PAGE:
Attorney General James Condemns Federal Proposals To Roll Back Critical Anti-Discrimination Protections For Patients And Students
NEW YORK – New York Attorney General Letitia James today sent two multistate comment letters to the Trump Administration, opposing federal proposals that roll back critical anti-discrimination protections for patients and students. Both proposals stem from President Trump’s Executive Order that allows faith-based organizations to deny services to various groups. In the first proposal, the U.S. Department of Health and Human Services (HHS) would eliminate transparency requirements for faith-based providers that help patients to understand their rights and access referrals to care from alternative providers. In the second, the U.S. Department of Education is vastly expanding the definition used to claim a religious exemption under Title IX of the Education Amendments Act of 1972. This would allow schools to discriminate on the basis of sex against students or faculty based on the moral beliefs and practices of administrators, even if those practices have no connection with a religion. Together, these federal proposals are part of the Trump Administration’s ongoing assault on the rights of women, survivors of sexual harassment and violence, and LGBTQ+ individuals.
“The president’s Executive Order is nothing more than a veiled attempt to discriminate against our nation’s patients, students, and those who are most vulnerable,” said Attorney General James. “Religion should never be used as weapon, yet the Trump Administration has repeatedly worked to pit Americans against each other by using faith as a wedge between us. Our coalition is fighting the president’s attempts to divide Americans along religious lines, and will continue to do everything in our power to protect women, LGBTQ+ individuals, and those who need these valuable protections.”
In the first comment letter, the coalition of 23 attorneys general contends that HHS’ proposal fails to safeguard the rights of women and LGBTQ+ individuals — both groups which already disproportionately face barriers to care, particularly when it comes to obtaining accurate information about their health care and referrals. The receipt of accurate and impartial information from providers is vital to a patient’s health and could mean the difference between life and death. Under the proposal, faith-based providers will no longer be required to notify patients of their rights, including the right to a referral. For instance, removing notice and referral requirements will adversely impact a woman’s ability to access critical reproductive care, including an abortion. In fact, religiously-affiliated crisis pregnancy centers — which have seen an uptick in federal funding under the Trump Administration — have been known to offer patients misleading information in an attempt to discourage them from obtaining an abortion or accessing contraception. In the comment letter, the coalition maintains that HHS’ proposal is arbitrary and capricious because it fails to consider the evidence or adequately justify the proposed changes.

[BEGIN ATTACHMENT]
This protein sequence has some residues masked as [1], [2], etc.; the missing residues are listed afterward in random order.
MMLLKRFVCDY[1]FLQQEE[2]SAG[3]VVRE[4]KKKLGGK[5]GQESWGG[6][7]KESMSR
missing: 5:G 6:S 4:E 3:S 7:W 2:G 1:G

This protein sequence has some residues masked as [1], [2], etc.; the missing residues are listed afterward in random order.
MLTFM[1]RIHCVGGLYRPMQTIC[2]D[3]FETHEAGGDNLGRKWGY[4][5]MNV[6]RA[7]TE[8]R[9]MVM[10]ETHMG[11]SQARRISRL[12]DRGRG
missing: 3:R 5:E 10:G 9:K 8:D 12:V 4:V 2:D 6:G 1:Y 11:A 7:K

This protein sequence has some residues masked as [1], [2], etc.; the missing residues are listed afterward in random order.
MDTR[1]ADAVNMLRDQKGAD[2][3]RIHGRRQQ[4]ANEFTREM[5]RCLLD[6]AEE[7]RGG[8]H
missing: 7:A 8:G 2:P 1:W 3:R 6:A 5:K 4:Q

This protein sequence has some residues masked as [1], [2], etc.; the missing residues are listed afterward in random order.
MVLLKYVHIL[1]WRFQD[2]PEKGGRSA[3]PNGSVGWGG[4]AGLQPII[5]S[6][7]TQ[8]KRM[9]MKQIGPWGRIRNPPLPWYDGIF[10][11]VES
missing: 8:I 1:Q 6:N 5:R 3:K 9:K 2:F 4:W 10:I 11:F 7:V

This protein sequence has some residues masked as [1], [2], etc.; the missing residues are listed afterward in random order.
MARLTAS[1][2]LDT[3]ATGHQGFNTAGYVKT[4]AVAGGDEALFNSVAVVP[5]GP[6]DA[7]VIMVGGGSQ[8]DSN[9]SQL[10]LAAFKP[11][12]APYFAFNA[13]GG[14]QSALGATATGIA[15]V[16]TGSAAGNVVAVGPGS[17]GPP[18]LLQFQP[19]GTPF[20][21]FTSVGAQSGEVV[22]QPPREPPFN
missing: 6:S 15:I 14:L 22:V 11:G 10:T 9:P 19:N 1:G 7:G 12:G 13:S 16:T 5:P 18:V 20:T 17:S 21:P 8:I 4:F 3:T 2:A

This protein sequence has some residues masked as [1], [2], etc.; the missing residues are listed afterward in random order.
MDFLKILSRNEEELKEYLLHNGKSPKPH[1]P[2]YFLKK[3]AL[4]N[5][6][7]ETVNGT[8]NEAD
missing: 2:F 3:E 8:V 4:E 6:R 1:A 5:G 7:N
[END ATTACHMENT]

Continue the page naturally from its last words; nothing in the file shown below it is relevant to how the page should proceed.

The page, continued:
In the second comment letter, the coalition of 20 attorneys general highlights how the Department of Education’s proposal to expand religious exemptions under Title IX could give schools free rein to discriminate against students or faculty on the basis of sex — significantly harming people who have suffered discrimination, including sexual harassment and violence. Currently, Title IX contains a narrow religious exemption for educational institutions controlled by a religious organization. The proposal would allow more schools to discriminate on the basis of sex by broadening the criteria for institutions to claim a religious exemption, such that even schools with a tenuous relationship with religion could claim exemption from Title IX requirements. As a result, under the proposal, a student could unlawfully face discrimination — for using birth control, being pregnant or parenting a child out of marriage, or for being LGBTQ+ — simply because of the moral beliefs or practices of school administrators. Sexual harassment and violence survivors could also be denied the protections of Title IX by schools claiming to be exempt under the proposed rule. This kind of discrimination can needlessly and seriously disrupt a student's academic trajectory and career and could have a detrimental long-term effect on their mental and physical health. The coalition also notes that the proposal is arbitrary and capricious because the federal government failed to provide any substantive reasoning that would justify this dramatic departure in policy, which is contrary to the goals of Title IX.
Joining Attorney General James in sending the first letter to HHS are the attorneys general of California, Connecticut, Delaware, Hawai’i, Illinois, Iowa, Maine, Maryland, Massachusetts, Michigan, Minnesota, Nevada, New Jersey, New Mexico, North Carolina, Oregon, Pennsylvania, Vermont, Virginia, Washington, Wisconsin, and the District of Columbia.
Joining Attorney General James in sending the second letter to the Department of Education are the attorneys general of California, Colorado, Connecticut, Delaware, Hawai’i, Illinois, Maine, Maryland, Massachusetts, Michigan, Minnesota, New Jersey, New Mexico, North Carolina, Oregon, Pennsylvania, Vermont, Virginia, and the District of Columbia.